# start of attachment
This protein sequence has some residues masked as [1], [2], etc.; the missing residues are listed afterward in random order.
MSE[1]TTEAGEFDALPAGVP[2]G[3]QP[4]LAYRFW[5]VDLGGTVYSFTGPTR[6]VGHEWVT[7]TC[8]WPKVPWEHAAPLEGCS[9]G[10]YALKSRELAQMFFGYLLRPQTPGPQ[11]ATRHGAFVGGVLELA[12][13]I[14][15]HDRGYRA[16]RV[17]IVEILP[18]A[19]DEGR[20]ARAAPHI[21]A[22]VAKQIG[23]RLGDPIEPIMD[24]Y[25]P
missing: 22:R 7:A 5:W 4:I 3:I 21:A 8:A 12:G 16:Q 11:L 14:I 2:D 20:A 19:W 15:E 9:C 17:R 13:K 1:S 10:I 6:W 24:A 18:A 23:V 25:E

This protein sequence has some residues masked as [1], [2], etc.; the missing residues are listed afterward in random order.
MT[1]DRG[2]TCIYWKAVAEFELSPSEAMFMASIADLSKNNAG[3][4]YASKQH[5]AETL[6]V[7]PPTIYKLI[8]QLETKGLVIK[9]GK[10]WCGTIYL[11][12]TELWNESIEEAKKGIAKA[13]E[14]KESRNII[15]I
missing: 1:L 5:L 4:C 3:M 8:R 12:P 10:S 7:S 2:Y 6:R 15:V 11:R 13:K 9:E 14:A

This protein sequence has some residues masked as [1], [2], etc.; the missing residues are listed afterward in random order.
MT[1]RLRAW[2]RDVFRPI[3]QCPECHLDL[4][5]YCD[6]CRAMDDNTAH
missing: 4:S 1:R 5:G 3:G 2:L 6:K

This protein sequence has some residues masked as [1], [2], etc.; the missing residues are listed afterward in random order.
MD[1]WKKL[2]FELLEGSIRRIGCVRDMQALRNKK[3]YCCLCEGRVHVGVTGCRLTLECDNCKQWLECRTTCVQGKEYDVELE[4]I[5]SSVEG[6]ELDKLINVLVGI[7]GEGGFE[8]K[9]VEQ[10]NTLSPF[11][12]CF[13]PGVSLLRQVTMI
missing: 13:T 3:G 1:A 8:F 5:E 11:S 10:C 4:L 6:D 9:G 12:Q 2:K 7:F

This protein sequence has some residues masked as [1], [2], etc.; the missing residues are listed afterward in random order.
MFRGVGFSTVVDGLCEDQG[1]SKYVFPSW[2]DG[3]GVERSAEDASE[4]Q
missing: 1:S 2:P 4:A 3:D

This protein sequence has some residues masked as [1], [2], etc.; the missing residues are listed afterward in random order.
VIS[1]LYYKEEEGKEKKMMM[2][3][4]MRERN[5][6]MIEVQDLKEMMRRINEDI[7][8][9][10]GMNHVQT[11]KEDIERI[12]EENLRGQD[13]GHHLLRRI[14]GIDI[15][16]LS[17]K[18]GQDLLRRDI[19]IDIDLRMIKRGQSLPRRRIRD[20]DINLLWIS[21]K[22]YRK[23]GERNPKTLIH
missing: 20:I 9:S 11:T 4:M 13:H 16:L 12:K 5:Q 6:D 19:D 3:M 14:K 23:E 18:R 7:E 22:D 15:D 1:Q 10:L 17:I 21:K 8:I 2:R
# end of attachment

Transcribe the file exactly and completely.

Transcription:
This protein sequence has some residues masked as [1], [2], etc.; the missing residues are listed afterward in random order.
MSE[1]TTEAGEFDALPAGVP[2]G[3]QP[4]LAYRFW[5]VDLGGTVYSFTGPTR[6]VGHEWVT[7]TC[8]WPKVPWEHAAPLEGCS[9]G[10]YALKSRELAQMFFGYLLRPQTPGPQ[11]ATRHGAFVGGVLELA[12][13]I[14][15]HDRGYRA[16]RV[17]IVEILP[18]A[19]DEGR[20]ARAAPHI[21]A[22]VAKQIG[23]RLGDPIEPIMD[24]Y[25]P
missing: 22:R 7:A 5:W 4:I 3:I 21:A 8:A 12:G 16:Q 11:L 14:I 2:D 20:A 19:W 15:E 9:C 17:R 13:K 1:S 10:I 6:W 24:A 18:A 23:V 25:E

This protein sequence has some residues masked as [1], [2], etc.; the missing residues are listed afterward in random order.
MT[1]DRG[2]TCIYWKAVAEFELSPSEAMFMASIADLSKNNAG[3][4]YASKQH[5]AETL[6]V[7]PPTIYKLI[8]QLETKGLVIK[9]GK[10]WCGTIYL[11][12]TELWNESIEEAKKGIAKA[13]E[14]KESRNII[15]I
missing: 1:L 5:L 4:C 3:M 8:R 12:P 10:S 7:S 2:Y 6:R 15:V 11:R 13:K 9:E 14:A

This protein sequence has some residues masked as [1], [2], etc.; the missing residues are listed afterward in random order.
MT[1]RLRAW[2]RDVFRPI[3]QCPECHLDL[4][5]YCD[6]CRAMDDNTAH
missing: 4:S 1:R 5:G 3:G 2:L 6:K

This protein sequence has some residues masked as [1], [2], etc.; the missing residues are listed afterward in random order.
MD[1]WKKL[2]FELLEGSIRRIGCVRDMQALRNKK[3]YCCLCEGRVHVGVTGCRLTLECDNCKQWLECRTTCVQGKEYDVELE[4]I[5]SSVEG[6]ELDKLINVLVGI[7]GEGGFE[8]K[9]VEQ[10]NTLSPF[11][12]CF[13]PGVSLLRQVTMI
missing: 13:T 3:G 1:A 8:F 5:E 11:S 10:C 4:L 6:D 9:G 12:Q 2:K 7:F

This protein sequence has some residues masked as [1], [2], etc.; the missing residues are listed afterward in random order.
MFRGVGFSTVVDGLCEDQG[1]SKYVFPSW[2]DG[3]GVERSAEDASE[4]Q
missing: 1:S 2:P 4:A 3:D

This protein sequence has some residues masked as [1], [2], etc.; the missing residues are listed afterward in random order.
VIS[1]LYYKEEEGKEKKMMM[2][3][4]MRERN[5][6]MIEVQDLKEMMRRINEDI[7][8][9][10]GMNHVQT[11]KEDIERI[12]EENLRGQD[13]GHHLLRRI[14]GIDI[15][16]LS[17]K[18]GQDLLRRDI[19]IDIDLRMIKRGQSLPRRRIRD[20]DINLLWIS[21]K[22]YRK[23]GERNPKTLIH
missing: 20:I 9:S 11:T 4:M 13:H 16:L 12:K 5:Q 6:D 19:D 3:M 14:K 23:E 18:R 7:E 22:D 15:D 1:Q 10:L 17:I 21:K 8:I 2:R